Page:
Alcohol in skincare - it's not where you'd expect to find it 'eh. Usually it's down the club with 50 cent, in your posh cocktail, the one that took 5 minutes longer to make than it's going to take you to drink. It's in your drinks, your food... and who'd have thought, even in your skincare. hmmm... alcohol in your skincare. Should it be there? Is it a filler? How does alcohol affect your skin? Will it leave your skin dry, dehydrated? Very great questions my friend. The real-deal is this, there's 2 kinds of alcohol in skincare. The great kind and the dive and duck kind. Today you're going to find out exactly how to tell the difference. Let's do this...

Alcohol in Skincare: Is It bad news?

In Being Savvy at Skincare by Cheryl Woodman MChem3 Comments

Alcohol in skincare – it’s not where you’d expect to find it ‘eh. Usually it’s down the club with 50 cent, in your posh cocktail, the one that took 5 minutes longer to make than it’s going to take you to drink. It’s in your drinks, your food… and who’d have thought, even in your skincare.

Hmmm… alcohol in your skincare. Should it be there? Is it a filler? How does alcohol affect your skin? Is it going to leave you with the same ghostly white look from day-after-5 too many Cosmopolitans? Will it leave your skin dry, dehydrated and as vulnerable as you feel when trying your darn hardest to become a Saturday and Sunday couch potato?

Very great questions my friend. The real-deal is this, there are 2 kinds of alcohol in skincare. The great kind and the dive and duck kind. Today you’re going to find out exactly how to tell the difference. Let’s do this…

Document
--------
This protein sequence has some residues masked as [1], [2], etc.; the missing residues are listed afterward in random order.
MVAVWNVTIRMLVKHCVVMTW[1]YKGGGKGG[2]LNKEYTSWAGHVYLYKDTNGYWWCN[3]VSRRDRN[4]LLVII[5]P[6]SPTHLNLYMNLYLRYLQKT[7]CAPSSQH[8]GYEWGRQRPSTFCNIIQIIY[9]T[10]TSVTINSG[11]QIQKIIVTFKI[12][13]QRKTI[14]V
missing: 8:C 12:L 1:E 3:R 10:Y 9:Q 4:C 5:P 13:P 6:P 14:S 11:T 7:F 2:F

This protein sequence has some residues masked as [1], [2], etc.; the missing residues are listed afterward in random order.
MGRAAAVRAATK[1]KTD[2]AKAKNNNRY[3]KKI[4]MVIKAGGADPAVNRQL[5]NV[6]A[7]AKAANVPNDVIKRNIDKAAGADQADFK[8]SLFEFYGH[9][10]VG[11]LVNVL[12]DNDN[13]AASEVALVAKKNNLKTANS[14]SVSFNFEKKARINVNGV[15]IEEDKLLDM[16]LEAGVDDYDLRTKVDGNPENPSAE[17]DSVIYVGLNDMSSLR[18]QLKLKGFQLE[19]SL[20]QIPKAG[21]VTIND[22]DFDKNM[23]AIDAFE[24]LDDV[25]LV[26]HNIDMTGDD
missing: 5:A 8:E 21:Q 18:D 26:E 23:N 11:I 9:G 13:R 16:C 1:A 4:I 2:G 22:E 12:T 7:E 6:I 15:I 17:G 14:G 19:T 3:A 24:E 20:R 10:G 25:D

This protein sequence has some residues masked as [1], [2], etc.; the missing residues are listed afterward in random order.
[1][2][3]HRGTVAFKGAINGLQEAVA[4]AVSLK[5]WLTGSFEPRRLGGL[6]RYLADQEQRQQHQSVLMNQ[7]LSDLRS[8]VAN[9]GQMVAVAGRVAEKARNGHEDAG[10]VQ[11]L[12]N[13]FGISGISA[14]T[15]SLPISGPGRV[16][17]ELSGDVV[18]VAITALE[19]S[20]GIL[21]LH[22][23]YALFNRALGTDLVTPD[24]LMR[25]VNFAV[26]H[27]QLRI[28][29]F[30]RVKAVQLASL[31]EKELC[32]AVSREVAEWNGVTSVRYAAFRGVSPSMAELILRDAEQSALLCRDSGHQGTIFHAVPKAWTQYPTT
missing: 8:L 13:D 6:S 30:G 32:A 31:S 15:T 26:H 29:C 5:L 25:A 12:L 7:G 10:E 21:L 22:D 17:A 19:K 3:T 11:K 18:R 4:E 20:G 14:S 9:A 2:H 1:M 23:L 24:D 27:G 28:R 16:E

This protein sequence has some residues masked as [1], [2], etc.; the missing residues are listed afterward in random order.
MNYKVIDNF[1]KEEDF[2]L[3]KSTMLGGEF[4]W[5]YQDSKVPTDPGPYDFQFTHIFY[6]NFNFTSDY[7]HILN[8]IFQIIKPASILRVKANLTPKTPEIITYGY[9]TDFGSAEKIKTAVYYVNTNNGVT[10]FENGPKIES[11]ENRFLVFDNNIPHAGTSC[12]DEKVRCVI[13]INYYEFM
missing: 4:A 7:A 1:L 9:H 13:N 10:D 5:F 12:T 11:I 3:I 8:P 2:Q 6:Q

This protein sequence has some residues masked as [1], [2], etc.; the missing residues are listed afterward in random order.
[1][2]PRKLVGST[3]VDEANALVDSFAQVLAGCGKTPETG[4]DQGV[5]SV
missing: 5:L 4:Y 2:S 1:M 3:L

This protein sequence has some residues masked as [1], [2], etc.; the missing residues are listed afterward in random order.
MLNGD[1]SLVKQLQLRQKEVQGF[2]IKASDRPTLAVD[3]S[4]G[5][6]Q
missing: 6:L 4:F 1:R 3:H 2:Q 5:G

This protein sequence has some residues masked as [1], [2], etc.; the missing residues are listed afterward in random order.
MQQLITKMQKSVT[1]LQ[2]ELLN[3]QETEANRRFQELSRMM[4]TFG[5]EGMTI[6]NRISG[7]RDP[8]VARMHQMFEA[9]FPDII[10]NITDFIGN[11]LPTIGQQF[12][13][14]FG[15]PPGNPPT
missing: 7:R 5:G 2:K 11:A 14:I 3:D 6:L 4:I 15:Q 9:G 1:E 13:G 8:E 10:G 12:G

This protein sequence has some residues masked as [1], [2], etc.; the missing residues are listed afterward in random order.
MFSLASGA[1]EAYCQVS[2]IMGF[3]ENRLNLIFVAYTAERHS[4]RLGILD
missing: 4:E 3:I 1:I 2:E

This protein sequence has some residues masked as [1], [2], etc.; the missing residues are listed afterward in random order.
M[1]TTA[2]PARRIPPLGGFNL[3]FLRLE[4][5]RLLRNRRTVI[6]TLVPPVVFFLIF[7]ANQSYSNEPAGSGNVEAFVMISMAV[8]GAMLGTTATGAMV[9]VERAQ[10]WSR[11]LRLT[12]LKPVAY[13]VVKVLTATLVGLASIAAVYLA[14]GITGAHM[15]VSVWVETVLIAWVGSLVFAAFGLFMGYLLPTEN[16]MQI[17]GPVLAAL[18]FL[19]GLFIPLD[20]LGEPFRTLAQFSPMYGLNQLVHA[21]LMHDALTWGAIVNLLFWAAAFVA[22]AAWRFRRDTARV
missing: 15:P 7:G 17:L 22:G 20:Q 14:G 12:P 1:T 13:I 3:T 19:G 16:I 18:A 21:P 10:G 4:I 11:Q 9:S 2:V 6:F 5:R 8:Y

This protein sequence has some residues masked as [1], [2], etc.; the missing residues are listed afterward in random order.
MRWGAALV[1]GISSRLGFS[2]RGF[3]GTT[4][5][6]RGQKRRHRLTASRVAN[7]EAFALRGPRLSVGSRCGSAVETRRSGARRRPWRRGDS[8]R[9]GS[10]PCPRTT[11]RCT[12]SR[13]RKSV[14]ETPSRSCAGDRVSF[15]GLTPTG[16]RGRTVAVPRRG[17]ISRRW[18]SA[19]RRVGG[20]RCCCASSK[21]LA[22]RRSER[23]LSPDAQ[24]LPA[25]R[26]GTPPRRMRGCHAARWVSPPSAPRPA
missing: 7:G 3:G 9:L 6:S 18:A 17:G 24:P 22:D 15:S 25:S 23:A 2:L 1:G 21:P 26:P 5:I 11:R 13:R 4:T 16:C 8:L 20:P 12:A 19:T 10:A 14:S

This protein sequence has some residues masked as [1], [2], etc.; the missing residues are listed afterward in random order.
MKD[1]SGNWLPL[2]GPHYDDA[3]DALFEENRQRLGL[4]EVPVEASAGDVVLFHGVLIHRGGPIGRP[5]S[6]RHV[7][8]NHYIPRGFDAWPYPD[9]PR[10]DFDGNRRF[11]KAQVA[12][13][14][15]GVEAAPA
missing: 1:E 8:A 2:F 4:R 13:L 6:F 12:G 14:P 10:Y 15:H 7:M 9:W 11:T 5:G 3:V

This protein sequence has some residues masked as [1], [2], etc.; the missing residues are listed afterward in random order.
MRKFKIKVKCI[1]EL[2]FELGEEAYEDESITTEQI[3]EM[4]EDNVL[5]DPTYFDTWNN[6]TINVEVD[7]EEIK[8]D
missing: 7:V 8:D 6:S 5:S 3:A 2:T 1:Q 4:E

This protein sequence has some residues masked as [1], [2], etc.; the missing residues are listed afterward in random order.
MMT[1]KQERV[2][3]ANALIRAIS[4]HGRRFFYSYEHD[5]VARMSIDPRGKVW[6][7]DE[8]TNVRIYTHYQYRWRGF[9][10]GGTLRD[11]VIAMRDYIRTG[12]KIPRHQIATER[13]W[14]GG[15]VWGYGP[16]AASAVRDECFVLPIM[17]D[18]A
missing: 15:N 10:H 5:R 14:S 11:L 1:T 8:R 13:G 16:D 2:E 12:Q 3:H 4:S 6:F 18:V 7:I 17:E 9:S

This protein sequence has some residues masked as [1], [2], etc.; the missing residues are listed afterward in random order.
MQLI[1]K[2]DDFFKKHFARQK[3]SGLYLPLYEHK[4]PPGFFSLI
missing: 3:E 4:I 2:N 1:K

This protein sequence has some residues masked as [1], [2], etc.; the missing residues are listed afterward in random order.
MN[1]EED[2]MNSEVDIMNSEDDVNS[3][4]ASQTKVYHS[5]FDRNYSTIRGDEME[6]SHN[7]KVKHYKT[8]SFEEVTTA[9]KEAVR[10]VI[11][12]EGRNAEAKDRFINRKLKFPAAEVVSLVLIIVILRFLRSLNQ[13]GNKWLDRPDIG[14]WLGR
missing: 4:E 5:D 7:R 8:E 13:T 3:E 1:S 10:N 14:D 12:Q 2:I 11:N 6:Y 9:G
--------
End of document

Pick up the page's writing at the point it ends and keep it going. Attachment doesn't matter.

Alcohol in skincare - it's not where you'd expect to find it 'eh. Usually it's down the club with 50 cent, in your posh cocktail, the one that took 5 minutes longer to make than it's going to take you to drink. It's in your drinks, your food... and who'd have thought, even in your skincare. hmmm... alcohol in your skincare. Should it be there? Is it a filler? How does alcohol affect your skin? Will it leave your skin dry, dehydrated? Very great questions my friend. The real-deal is this, there's 2 kinds of alcohol in skincare. The great kind and the dive and duck kind. Today you're going to find out exactly how to tell the difference. Let's do this...

The 2 Kinds of Alcohol In Skincare

There are lots and lots of reasons ingredients go into your skincare bottles. Just like a chef uses ingredients you’d never eat alone, xanthum gum anyone (?) a formulator also uses skincare ingredients you’d never design a range around. Cetearyl alcohol city-block moisturiser – there’s a reason you’ve never heard of it!

When cooking up a storm, you use yummy foods, helpful oils, sensational seasoning, thickening corn flour, rising yeasts… there’s a treasure trove of choices to pick from. Alone they are nothing. Together they are heaven on earth.

This is the exact same process a formulator of skincare will go through.